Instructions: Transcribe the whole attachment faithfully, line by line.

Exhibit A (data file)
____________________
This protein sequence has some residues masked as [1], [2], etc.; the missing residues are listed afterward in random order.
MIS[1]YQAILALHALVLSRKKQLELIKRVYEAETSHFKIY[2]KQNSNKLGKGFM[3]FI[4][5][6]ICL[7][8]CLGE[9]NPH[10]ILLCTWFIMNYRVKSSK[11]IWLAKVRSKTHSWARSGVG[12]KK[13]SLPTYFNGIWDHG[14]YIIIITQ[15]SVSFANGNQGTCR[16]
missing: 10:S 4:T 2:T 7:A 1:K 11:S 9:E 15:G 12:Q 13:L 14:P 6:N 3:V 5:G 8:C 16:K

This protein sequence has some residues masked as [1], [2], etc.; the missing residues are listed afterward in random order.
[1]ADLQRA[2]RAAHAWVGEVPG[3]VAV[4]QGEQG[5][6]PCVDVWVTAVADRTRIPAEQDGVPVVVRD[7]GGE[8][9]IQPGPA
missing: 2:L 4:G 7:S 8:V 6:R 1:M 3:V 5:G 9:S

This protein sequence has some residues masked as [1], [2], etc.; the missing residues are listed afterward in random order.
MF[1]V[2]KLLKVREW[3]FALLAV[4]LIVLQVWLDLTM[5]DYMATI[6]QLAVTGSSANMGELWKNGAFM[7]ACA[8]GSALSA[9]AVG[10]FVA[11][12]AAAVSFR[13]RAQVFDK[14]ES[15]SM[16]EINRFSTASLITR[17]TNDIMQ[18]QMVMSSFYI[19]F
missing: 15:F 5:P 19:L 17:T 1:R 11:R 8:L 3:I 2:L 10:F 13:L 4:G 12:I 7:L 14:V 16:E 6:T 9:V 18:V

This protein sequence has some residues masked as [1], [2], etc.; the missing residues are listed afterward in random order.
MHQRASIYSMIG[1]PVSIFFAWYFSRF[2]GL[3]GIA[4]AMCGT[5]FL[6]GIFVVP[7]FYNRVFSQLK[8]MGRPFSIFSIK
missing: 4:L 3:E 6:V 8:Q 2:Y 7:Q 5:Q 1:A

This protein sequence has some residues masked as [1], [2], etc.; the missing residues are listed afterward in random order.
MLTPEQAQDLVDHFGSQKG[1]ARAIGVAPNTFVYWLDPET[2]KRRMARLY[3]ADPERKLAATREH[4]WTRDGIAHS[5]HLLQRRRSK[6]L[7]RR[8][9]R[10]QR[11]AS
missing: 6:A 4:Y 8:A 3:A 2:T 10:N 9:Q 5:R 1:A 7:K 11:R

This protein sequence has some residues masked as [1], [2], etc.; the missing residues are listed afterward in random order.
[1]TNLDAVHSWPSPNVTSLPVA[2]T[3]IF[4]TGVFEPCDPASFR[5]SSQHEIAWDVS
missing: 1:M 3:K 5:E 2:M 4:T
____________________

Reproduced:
This protein sequence has some residues masked as [1], [2], etc.; the missing residues are listed afterward in random order.
MIS[1]YQAILALHALVLSRKKQLELIKRVYEAETSHFKIY[2]KQNSNKLGKGFM[3]FI[4][5][6]ICL[7][8]CLGE[9]NPH[10]ILLCTWFIMNYRVKSSK[11]IWLAKVRSKTHSWARSGVG[12]KK[13]SLPTYFNGIWDHG[14]YIIIITQ[15]SVSFANGNQGTCR[16]
missing: 10:S 4:T 2:T 7:A 1:K 11:S 9:E 15:G 12:Q 13:L 14:P 6:N 3:V 5:G 8:C 16:K

This protein sequence has some residues masked as [1], [2], etc.; the missing residues are listed afterward in random order.
[1]ADLQRA[2]RAAHAWVGEVPG[3]VAV[4]QGEQG[5][6]PCVDVWVTAVADRTRIPAEQDGVPVVVRD[7]GGE[8][9]IQPGPA
missing: 2:L 4:G 7:S 8:V 6:R 1:M 3:V 5:G 9:S

This protein sequence has some residues masked as [1], [2], etc.; the missing residues are listed afterward in random order.
MF[1]V[2]KLLKVREW[3]FALLAV[4]LIVLQVWLDLTM[5]DYMATI[6]QLAVTGSSANMGELWKNGAFM[7]ACA[8]GSALSA[9]AVG[10]FVA[11][12]AAAVSFR[13]RAQVFDK[14]ES[15]SM[16]EINRFSTASLITR[17]TNDIMQ[18]QMVMSSFYI[19]F
missing: 15:F 5:P 19:L 17:T 1:R 11:R 8:L 3:I 2:L 10:F 13:L 4:G 12:I 7:L 14:V 16:E 6:T 9:V 18:V

This protein sequence has some residues masked as [1], [2], etc.; the missing residues are listed afterward in random order.
MHQRASIYSMIG[1]PVSIFFAWYFSRF[2]GL[3]GIA[4]AMCGT[5]FL[6]GIFVVP[7]FYNRVFSQLK[8]MGRPFSIFSIK
missing: 4:L 3:E 6:V 8:Q 2:Y 7:Q 5:Q 1:A

This protein sequence has some residues masked as [1], [2], etc.; the missing residues are listed afterward in random order.
MLTPEQAQDLVDHFGSQKG[1]ARAIGVAPNTFVYWLDPET[2]KRRMARLY[3]ADPERKLAATREH[4]WTRDGIAHS[5]HLLQRRRSK[6]L[7]RR[8][9]R[10]QR[11]AS
missing: 6:A 4:Y 8:A 3:A 2:T 10:N 9:Q 5:R 1:A 7:K 11:R

This protein sequence has some residues masked as [1], [2], etc.; the missing residues are listed afterward in random order.
[1]TNLDAVHSWPSPNVTSLPVA[2]T[3]IF[4]TGVFEPCDPASFR[5]SSQHEIAWDVS
missing: 1:M 3:K 5:E 2:M 4:T